9 of the Most Powerful Marketing Frameworks to use in Business Today
Modern marketers need creativity, data analysis, and even project management skills. Adding people to your efforts can multiply results or cause frustration. Which marketing frameworks can unite your team and make life easier?
Here’s a short list of the best marketing frameworks and how to use them.
What are marketing frameworks?
It’s a template or illustration showing how you’ll act on your marketing plan, deliver content and reach goals.
Avoid random ideas, shiny objects and reinventing the wheel. Use a proven framework. It can cut weeks, even months off the time needed to discover your audience and how to reach them.
Great marketing frameworks can help:
- You and your team communicate and stay focused
- Organize assets like guides, templates and tools
- Define marketing roles while training and moving people between them
- Limit errors and redoing work
- Predict customer behavior and revenue
- Increase your marketing effectiveness and profitability
Here are the best marketing frameworks for you to consider using:
1. STP Marketing Model
Use this to create more personalized, relevant content and ads:
- Segmentation – Divide prospects into categories or segments. Create a profile for each.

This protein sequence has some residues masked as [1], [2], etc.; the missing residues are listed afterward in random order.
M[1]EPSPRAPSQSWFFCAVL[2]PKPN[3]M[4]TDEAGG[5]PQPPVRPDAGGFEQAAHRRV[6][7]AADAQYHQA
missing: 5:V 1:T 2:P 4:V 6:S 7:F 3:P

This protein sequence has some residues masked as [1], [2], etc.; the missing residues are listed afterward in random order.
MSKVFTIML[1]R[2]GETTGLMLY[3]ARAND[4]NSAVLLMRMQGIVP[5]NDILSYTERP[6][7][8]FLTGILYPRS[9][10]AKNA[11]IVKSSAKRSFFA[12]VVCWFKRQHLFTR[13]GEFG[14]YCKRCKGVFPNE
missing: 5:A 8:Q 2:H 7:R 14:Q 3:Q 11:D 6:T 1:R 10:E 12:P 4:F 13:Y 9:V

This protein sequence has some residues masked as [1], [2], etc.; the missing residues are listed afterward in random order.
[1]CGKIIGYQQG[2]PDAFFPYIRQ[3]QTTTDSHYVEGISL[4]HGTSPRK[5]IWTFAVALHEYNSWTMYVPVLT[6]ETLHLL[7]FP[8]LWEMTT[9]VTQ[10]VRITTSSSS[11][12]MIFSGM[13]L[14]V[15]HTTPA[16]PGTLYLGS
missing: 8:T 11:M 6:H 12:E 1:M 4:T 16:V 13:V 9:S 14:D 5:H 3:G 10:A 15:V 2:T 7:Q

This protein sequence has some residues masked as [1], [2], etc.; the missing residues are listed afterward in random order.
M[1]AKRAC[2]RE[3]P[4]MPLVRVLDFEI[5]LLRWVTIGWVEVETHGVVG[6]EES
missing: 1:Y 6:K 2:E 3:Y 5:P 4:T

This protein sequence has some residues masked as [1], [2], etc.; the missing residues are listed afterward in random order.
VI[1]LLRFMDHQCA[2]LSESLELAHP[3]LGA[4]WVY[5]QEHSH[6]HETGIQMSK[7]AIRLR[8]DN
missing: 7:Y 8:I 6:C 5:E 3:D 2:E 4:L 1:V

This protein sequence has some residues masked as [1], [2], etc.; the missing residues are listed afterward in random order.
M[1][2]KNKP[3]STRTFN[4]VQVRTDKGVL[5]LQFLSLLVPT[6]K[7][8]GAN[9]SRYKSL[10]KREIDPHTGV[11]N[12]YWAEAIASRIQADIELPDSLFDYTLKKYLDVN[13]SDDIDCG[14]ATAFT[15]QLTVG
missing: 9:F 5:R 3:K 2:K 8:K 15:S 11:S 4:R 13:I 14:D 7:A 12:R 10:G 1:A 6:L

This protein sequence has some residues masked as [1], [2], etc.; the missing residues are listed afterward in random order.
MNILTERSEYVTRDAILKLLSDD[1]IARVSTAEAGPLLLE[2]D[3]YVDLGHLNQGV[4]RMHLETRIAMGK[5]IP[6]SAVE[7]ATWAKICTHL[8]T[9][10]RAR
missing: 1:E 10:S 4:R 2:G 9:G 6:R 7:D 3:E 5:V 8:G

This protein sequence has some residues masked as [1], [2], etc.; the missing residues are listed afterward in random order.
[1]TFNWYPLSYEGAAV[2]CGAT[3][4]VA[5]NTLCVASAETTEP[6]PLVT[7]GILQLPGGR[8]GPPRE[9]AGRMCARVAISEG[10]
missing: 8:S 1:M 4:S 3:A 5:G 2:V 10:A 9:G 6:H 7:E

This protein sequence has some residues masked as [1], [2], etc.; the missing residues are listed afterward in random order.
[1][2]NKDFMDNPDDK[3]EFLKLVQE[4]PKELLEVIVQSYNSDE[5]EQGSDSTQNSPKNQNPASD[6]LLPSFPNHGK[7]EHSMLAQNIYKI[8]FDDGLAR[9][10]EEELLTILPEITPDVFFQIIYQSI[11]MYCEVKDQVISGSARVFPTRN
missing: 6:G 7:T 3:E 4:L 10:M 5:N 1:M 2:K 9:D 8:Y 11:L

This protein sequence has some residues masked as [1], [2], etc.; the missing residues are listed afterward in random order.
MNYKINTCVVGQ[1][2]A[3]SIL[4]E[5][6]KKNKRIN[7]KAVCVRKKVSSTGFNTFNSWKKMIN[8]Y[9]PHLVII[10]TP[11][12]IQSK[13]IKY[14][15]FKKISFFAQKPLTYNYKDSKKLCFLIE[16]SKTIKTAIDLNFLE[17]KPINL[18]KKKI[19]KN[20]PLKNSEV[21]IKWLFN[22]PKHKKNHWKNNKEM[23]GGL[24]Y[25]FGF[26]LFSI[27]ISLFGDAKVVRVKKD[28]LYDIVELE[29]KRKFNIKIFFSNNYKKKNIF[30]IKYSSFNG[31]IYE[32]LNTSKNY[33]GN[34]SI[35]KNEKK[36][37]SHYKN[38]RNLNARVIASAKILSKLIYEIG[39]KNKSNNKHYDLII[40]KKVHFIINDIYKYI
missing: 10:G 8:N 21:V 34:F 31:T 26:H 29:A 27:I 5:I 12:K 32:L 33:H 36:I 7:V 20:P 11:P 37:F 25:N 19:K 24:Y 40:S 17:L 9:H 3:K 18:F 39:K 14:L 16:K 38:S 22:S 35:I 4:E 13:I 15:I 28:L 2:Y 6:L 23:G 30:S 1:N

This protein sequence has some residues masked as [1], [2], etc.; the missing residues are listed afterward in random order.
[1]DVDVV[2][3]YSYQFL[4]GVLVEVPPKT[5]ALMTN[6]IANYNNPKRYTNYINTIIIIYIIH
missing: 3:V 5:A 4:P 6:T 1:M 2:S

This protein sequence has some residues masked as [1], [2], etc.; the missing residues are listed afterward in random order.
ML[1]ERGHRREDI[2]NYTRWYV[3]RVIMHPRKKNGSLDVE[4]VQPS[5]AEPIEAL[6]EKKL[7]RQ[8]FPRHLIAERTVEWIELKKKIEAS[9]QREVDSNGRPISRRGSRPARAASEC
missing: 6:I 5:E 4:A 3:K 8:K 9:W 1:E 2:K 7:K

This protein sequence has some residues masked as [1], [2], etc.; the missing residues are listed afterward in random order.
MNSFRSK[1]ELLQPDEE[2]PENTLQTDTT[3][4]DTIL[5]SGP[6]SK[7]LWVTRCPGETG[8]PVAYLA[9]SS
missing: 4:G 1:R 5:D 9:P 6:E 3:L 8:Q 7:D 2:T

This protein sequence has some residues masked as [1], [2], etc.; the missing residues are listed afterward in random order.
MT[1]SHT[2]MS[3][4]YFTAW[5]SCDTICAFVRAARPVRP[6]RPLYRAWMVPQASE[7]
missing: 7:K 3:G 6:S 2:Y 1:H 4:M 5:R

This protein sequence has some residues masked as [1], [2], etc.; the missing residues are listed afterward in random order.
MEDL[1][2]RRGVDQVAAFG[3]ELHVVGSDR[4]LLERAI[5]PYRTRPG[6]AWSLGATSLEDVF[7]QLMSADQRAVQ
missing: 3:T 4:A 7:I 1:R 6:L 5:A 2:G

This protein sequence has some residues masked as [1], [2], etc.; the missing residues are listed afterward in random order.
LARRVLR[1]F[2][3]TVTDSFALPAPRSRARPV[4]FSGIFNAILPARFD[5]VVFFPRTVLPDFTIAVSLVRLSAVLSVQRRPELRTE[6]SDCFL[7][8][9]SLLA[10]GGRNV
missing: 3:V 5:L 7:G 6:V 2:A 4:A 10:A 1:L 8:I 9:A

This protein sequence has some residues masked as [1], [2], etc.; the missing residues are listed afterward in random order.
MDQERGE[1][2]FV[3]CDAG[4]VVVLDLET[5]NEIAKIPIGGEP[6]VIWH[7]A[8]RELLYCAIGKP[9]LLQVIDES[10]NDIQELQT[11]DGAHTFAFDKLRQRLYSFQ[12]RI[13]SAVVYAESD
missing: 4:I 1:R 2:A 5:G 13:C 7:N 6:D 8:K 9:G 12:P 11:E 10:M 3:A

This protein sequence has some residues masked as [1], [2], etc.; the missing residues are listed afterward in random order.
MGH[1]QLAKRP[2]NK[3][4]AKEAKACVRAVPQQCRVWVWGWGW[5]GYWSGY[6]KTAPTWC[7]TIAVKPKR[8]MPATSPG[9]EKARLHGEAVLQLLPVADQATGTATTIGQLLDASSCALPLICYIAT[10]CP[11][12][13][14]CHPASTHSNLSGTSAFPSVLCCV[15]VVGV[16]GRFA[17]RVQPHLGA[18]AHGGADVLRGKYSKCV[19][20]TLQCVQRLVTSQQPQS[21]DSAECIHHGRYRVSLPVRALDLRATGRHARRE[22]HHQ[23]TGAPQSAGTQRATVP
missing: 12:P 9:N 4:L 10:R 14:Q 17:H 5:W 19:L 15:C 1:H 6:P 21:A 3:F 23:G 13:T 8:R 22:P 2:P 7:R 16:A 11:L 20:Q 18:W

- Targeting – Select segments with the most profit potential.
- Positioning – Make your products more attractive to each targeted segment.
2. The 7 P’s Marketing Mix
These P’s stand for:
Your Product, Price, Place sold, Promotion methods, People making/distributing/selling, Process for delivery, and Physical evidence (customer experience.)
Leverage this checklist to set goals and prioritize where your company needs improvement.
3. Porter’s 5 Forces Model
Use these 5 external profit-affecting factors to evaluate your company, boost strengths and profits, while eliminating weaknesses:
- Competitive Rivalry – How many and how strong are your competitors?
- Supplier Power – How many suppliers are there? Which are the best and why? How much do they cost?
- Buyer Power – How can customers influence your company’s decisions?
- Threat of Substitution – How likely are competitors to match or beat your product?
- Threat of New Entry – How strong is the barrier to new competitors appearing?
Here are the best newer frameworks.
4. Lean Analytics Stages
- Empathy – Listen to people. Find a problem you can solve. Create a minimum viable product (MVP).
- Stickiness – Create a base of engaged, returning customers with a low attrition rate.
- Virality – Before spending on ads, focus on organic growth (getting existing customers to tell thers).
- Revenue – How much do you spend to acquire customers? Reach initial revenue goals.
- Scale – Increase revenue from your market while looking for new markets.
5. The Hook
In his book, Hooked: How to Build Habit-Forming Products, Nir Eyal shows you how this works.
There are Facebook addicts and Candy Crush addicts. Want more examples? Search for any
successful product or company name plus “addict.” Bored people turn to Facebook. Others “swipe the stress away” with Candy Crush.